Renewable energy? Shh… please don’t wake up the state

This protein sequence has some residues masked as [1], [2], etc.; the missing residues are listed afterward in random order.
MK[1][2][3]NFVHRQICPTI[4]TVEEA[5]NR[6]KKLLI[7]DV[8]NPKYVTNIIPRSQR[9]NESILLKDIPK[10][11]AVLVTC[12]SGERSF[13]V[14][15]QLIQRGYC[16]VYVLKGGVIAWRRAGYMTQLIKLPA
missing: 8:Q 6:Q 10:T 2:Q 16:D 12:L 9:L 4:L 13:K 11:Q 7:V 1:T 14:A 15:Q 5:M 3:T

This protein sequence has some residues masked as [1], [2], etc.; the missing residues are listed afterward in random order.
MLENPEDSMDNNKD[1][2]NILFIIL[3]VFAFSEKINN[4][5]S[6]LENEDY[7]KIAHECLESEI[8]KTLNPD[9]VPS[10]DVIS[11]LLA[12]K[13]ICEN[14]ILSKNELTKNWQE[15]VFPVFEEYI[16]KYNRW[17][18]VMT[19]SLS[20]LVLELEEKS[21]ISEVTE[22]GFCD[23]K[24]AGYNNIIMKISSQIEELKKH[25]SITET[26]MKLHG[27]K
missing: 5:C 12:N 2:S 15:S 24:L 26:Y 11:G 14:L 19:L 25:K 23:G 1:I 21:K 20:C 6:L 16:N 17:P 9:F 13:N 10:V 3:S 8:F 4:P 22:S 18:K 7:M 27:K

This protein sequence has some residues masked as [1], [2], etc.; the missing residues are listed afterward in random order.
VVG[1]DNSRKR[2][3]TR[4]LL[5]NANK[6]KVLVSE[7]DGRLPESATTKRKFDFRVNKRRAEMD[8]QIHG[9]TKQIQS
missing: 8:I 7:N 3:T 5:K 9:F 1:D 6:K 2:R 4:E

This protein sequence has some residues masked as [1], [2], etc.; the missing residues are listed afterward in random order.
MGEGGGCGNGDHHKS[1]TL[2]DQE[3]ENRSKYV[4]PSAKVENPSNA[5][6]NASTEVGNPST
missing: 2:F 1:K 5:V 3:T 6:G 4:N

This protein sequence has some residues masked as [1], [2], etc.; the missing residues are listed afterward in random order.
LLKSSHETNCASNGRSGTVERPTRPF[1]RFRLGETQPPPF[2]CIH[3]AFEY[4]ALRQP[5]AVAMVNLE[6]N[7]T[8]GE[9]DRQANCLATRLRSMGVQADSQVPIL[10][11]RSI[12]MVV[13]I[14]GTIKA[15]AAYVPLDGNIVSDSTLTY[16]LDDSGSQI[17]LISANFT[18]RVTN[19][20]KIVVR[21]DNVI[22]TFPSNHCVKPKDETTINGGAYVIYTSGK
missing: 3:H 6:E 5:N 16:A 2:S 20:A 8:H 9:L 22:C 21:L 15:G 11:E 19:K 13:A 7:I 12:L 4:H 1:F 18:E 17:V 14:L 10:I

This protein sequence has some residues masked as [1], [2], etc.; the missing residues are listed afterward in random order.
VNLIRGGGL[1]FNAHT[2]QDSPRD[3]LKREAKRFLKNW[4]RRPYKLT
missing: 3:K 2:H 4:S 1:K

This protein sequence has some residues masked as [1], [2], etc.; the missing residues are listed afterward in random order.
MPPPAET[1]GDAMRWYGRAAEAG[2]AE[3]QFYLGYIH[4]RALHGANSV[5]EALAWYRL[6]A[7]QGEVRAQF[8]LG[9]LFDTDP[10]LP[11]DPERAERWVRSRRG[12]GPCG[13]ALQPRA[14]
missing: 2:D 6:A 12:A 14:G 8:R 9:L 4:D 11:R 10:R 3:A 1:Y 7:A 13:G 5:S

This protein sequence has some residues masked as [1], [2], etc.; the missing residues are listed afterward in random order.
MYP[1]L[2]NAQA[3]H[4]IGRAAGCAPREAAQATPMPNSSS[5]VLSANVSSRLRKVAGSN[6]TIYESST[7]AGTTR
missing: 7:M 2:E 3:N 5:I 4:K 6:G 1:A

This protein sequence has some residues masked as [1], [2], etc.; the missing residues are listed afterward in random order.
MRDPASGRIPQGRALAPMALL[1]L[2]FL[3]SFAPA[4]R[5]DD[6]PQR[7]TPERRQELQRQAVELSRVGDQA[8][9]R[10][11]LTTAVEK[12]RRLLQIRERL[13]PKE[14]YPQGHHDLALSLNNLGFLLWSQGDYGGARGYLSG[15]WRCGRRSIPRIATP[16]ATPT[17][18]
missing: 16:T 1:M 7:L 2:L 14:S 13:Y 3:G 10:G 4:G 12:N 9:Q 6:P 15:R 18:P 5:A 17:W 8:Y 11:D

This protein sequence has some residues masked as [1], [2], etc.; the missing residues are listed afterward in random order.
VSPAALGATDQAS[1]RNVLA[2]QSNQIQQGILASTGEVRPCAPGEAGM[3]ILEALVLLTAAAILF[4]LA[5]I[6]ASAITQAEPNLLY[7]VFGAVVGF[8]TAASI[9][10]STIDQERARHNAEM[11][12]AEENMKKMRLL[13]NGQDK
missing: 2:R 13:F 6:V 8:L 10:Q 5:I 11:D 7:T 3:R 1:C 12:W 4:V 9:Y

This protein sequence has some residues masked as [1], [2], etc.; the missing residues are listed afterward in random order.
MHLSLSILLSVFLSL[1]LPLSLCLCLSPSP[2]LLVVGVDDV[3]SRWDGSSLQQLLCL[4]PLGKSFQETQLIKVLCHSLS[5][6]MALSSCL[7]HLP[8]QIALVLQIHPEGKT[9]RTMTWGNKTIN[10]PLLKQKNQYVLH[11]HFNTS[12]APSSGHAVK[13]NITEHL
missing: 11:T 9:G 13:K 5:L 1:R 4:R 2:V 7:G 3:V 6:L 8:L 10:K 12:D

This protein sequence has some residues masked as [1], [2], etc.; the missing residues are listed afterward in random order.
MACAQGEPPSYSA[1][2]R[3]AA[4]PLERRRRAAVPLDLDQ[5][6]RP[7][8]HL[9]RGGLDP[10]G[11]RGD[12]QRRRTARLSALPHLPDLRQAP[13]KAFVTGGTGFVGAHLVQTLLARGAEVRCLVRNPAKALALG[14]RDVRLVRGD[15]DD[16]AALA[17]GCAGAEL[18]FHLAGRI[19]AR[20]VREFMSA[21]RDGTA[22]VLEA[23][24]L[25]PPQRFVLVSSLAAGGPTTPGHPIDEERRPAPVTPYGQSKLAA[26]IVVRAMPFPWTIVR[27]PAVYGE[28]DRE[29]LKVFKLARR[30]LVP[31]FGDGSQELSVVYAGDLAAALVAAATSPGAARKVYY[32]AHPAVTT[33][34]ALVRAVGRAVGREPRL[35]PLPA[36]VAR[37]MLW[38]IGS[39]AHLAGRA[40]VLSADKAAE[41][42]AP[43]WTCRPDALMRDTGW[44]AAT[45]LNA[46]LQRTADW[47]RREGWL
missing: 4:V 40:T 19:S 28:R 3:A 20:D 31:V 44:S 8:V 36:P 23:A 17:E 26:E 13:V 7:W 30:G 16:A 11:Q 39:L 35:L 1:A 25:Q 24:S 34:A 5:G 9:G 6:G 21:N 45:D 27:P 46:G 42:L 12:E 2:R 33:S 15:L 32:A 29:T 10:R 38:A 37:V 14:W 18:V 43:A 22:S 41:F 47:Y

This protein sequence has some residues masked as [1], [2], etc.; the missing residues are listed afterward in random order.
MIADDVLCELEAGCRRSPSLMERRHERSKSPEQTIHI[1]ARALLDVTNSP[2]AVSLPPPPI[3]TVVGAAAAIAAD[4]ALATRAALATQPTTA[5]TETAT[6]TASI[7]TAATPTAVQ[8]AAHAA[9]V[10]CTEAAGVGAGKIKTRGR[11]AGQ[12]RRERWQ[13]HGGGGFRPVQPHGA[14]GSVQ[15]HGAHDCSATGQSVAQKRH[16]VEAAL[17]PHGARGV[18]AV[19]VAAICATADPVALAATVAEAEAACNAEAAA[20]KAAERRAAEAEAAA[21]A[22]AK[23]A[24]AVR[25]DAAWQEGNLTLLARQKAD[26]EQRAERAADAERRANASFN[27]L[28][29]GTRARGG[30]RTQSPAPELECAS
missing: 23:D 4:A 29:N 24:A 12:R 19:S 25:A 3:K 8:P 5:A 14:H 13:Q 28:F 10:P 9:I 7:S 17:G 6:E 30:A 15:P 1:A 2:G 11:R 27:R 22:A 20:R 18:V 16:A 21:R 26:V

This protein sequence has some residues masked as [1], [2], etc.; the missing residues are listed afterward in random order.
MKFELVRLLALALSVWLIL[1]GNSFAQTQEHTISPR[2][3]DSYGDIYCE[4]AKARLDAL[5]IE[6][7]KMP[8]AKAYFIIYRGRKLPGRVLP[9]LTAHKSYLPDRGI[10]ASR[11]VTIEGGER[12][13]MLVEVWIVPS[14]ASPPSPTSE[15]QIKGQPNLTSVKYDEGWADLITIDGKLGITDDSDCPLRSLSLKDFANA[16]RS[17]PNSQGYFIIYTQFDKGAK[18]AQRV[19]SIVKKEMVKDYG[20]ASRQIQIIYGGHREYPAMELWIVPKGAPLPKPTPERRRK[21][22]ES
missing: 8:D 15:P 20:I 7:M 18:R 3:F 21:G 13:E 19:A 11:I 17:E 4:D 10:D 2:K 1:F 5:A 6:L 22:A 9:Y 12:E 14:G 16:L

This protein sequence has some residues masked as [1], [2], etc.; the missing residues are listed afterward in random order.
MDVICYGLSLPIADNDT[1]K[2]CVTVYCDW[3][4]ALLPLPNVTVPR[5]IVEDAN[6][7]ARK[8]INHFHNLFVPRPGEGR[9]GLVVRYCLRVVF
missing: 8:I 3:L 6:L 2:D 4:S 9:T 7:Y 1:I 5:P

Shortly before Easter, I wrote in Kathimerini about the state’s stupidity regarding photovoltaic energy. My observations gave rise to criticism and comment, but I also received new information from the victims of that stupidity which turns out to be even greater than I had originally imagined. I’ll give you one telling example. A businessman involved in the construction industry decided to install a small 40-kilowatt photovoltaic unit in a field in Attica. The unit was installed in accordance with the provisions of Law 3468/2006, which was passed supposedly to encourage renewable energy sources (RES). To save time and avoid trouble, the businessman decided not to apply for the subsidy to which he was entitled. In January 2007, the Regulatory Energy Authority (REA) ruled that no permit was required for the energy plant. The ruling would be rescinded if the plant did not begin operation within two years. The businessman went ahead with the investment, which included excessive fees charged by the Public Power Corporation to expand its grid in the area. In July 2007 he signed the contract for the sale and purchase of electrical energy with the Electrical Energy Administrator. At the end of spring 2007, this small power plant was ready to begin operating and providing its 40 MW to the system. It had not cost the state a single euro. PPC benefited by charging the businessman twice the cost of expanding its grid. The final act would have been to link the plant to the grid, that is, to turn on a switch. At that stage PPC made its final demand – the businessman had to provide a document from the zoning authority (pursuant to Law 1512/85) stating that the plant could be linked to the grid. The law refers to specifications for hooking building sites up to the grid and is aimed at preventing illegal building sites from being connected. In this particular case, the photovoltaic unit would not be drawing electricity, but providing it. The unfortunate investor had no choice but to submit the application, only to receive the reply that «for the moment your request cannot be met because the existing legislation makes no provision for the specific act.» The businessman’s next move was, in August 2007, to request the intervention of the environment and public works minister. In lieu of a reply, he received a document from the ministry in September informing him that the «existing legislative framework… is incomplete.» However, it added the reassurance that the minister had ordered a working group to be set up «which had completed its work and recommended further action.» It is now May 2008 but the further action has yet to be taken… The businessman has sent several letters, not only to the Environment and Public Works Ministry, but also to the development minister, PPC and a number of other authorities. You might well say (as former Prime Minister Costas Simitis once did): «What can you do? That’s Greece.» Yet I ask you, can you really believe the assurances by the prime minister and his Cabinet that they truly want to develop renewable energy sources? In my opinion, PPC’s requirement that applicants must abide by the irrelevant provisions of Law 1512/85 is underhand, aimed solely at obstructing the development of photovoltaic units (the PPC quashes any attempt to break its monopoly). Doesn’t the head of PPC realize this? PPC’s preposterous prerequisite should be abolished and it should compensate all those who have suffered the consequences… The government’s utter incompetence is evident in all things, large and small. Pompous statements about nuclear energy, energy hubs, strategic agreements, environmental sensitivity and so on will sooner or later be revealed for what they are – just words, words, words. (1) Stefanos Manos is a former economy and environment minister.